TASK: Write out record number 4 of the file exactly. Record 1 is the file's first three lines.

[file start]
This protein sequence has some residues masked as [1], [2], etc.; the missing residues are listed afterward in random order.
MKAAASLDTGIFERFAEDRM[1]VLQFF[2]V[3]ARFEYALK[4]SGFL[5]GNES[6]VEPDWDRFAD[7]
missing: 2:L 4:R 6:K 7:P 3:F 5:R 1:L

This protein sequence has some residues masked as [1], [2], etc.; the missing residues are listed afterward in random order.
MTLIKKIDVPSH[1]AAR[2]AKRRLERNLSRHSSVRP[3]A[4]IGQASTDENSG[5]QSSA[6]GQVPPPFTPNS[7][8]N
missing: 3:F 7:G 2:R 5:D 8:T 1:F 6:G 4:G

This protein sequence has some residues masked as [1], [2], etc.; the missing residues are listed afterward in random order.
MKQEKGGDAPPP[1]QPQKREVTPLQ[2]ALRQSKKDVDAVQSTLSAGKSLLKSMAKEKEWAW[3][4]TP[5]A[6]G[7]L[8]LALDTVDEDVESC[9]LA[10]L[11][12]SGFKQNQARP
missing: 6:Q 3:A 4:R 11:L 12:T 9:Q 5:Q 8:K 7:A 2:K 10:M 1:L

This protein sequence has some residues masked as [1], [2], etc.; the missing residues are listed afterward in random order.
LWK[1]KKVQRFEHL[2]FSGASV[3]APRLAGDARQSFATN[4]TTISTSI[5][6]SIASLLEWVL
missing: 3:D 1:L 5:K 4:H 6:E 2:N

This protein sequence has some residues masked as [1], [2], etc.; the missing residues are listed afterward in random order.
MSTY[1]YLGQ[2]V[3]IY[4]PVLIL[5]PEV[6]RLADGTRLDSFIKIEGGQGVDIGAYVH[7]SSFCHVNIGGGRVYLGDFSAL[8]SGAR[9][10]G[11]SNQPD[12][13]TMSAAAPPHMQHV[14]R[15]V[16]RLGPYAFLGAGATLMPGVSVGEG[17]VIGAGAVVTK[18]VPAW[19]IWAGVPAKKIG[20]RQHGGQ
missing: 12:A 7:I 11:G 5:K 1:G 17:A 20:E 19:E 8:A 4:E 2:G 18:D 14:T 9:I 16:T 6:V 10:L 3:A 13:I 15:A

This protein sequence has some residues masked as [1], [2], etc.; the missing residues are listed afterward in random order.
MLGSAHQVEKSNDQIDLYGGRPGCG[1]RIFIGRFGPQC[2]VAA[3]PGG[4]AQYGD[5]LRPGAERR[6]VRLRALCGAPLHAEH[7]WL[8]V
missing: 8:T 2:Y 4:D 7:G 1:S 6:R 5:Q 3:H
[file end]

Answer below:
This protein sequence has some residues masked as [1], [2], etc.; the missing residues are listed afterward in random order.
LWK[1]KKVQRFEHL[2]FSGASV[3]APRLAGDARQSFATN[4]TTISTSI[5][6]SIASLLEWVL
missing: 3:D 1:L 5:K 4:H 6:E 2:N